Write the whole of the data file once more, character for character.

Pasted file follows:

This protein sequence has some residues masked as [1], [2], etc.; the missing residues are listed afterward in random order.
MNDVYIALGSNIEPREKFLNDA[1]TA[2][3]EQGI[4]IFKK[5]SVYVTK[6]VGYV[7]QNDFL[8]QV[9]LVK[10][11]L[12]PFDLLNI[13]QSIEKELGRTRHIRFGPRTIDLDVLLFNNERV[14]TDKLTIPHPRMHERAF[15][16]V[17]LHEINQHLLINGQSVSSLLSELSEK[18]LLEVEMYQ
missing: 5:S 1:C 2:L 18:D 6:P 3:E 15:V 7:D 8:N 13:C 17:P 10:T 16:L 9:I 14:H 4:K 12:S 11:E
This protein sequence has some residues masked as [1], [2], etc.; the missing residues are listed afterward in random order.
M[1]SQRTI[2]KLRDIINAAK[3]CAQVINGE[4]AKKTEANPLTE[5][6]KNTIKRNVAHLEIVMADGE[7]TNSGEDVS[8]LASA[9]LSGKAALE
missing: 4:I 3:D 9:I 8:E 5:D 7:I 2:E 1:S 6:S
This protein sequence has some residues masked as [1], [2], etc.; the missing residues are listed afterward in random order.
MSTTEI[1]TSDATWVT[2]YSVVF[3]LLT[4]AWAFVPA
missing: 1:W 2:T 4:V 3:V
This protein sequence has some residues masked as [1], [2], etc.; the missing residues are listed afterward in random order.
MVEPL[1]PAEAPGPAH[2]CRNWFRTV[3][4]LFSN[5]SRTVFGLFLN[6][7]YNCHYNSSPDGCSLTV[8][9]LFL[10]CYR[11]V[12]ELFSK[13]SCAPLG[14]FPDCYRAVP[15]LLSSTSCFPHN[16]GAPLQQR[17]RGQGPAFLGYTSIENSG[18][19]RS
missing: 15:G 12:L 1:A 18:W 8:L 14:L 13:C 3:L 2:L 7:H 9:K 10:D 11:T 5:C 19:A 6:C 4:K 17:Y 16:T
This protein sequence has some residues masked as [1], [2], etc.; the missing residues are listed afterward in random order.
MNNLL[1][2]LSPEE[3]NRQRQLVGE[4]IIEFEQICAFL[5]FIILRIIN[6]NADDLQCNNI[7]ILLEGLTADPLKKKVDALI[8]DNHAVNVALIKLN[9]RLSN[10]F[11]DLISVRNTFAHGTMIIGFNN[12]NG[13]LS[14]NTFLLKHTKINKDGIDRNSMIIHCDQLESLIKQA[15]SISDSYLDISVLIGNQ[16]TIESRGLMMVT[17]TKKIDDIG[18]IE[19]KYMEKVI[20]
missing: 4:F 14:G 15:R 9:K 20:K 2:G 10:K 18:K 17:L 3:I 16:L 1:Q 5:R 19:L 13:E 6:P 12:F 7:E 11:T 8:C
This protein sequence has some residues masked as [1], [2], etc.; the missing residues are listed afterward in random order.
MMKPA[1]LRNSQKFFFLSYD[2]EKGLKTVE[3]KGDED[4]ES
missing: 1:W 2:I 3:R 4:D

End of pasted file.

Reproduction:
This protein sequence has some residues masked as [1], [2], etc.; the missing residues are listed afterward in random order.
MNDVYIALGSNIEPREKFLNDA[1]TA[2][3]EQGI[4]IFKK[5]SVYVTK[6]VGYV[7]QNDFL[8]QV[9]LVK[10][11]L[12]PFDLLNI[13]QSIEKELGRTRHIRFGPRTIDLDVLLFNNERV[14]TDKLTIPHPRMHERAF[15][16]V[17]LHEINQHLLINGQSVSSLLSELSEK[18]LLEVEMYQ
missing: 5:S 1:C 2:L 18:D 6:P 3:E 15:V 7:D 8:N 13:C 17:P 10:T 16:L 9:I 14:H 4:K 12:S 11:E
This protein sequence has some residues masked as [1], [2], etc.; the missing residues are listed afterward in random order.
M[1]SQRTI[2]KLRDIINAAK[3]CAQVINGE[4]AKKTEANPLTE[5][6]KNTIKRNVAHLEIVMADGE[7]TNSGEDVS[8]LASA[9]LSGKAALE
missing: 4:I 3:D 9:I 8:E 5:D 7:I 2:E 1:S 6:S
This protein sequence has some residues masked as [1], [2], etc.; the missing residues are listed afterward in random order.
MSTTEI[1]TSDATWVT[2]YSVVF[3]LLT[4]AWAFVPA
missing: 1:W 2:T 4:V 3:V
This protein sequence has some residues masked as [1], [2], etc.; the missing residues are listed afterward in random order.
MVEPL[1]PAEAPGPAH[2]CRNWFRTV[3][4]LFSN[5]SRTVFGLFLN[6][7]YNCHYNSSPDGCSLTV[8][9]LFL[10]CYR[11]V[12]ELFSK[13]SCAPLG[14]FPDCYRAVP[15]LLSSTSCFPHN[16]GAPLQQR[17]RGQGPAFLGYTSIENSG[18][19]RS
missing: 15:G 12:L 1:A 18:W 8:L 14:L 13:C 3:L 2:L 7:H 9:K 10:D 11:T 5:C 19:A 6:C 4:K 17:Y 16:T
This protein sequence has some residues masked as [1], [2], etc.; the missing residues are listed afterward in random order.
MNNLL[1][2]LSPEE[3]NRQRQLVGE[4]IIEFEQICAFL[5]FIILRIIN[6]NADDLQCNNI[7]ILLEGLTADPLKKKVDALI[8]DNHAVNVALIKLN[9]RLSN[10]F[11]DLISVRNTFAHGTMIIGFNN[12]NG[13]LS[14]NTFLLKHTKINKDGIDRNSMIIHCDQLESLIKQA[15]SISDSYLDISVLIGNQ[16]TIESRGLMMVT[17]TKKIDDIG[18]IE[19]KYMEKVI[20]
missing: 4:F 14:G 15:R 9:K 20:K 2:G 10:K 18:K 17:L 3:I 16:L 1:Q 5:R 19:L 13:E 6:P 12:F 7:E 11:T 8:C
This protein sequence has some residues masked as [1], [2], etc.; the missing residues are listed afterward in random order.
MMKPA[1]LRNSQKFFFLSYD[2]EKGLKTVE[3]KGDED[4]ES
missing: 1:W 2:I 3:R 4:D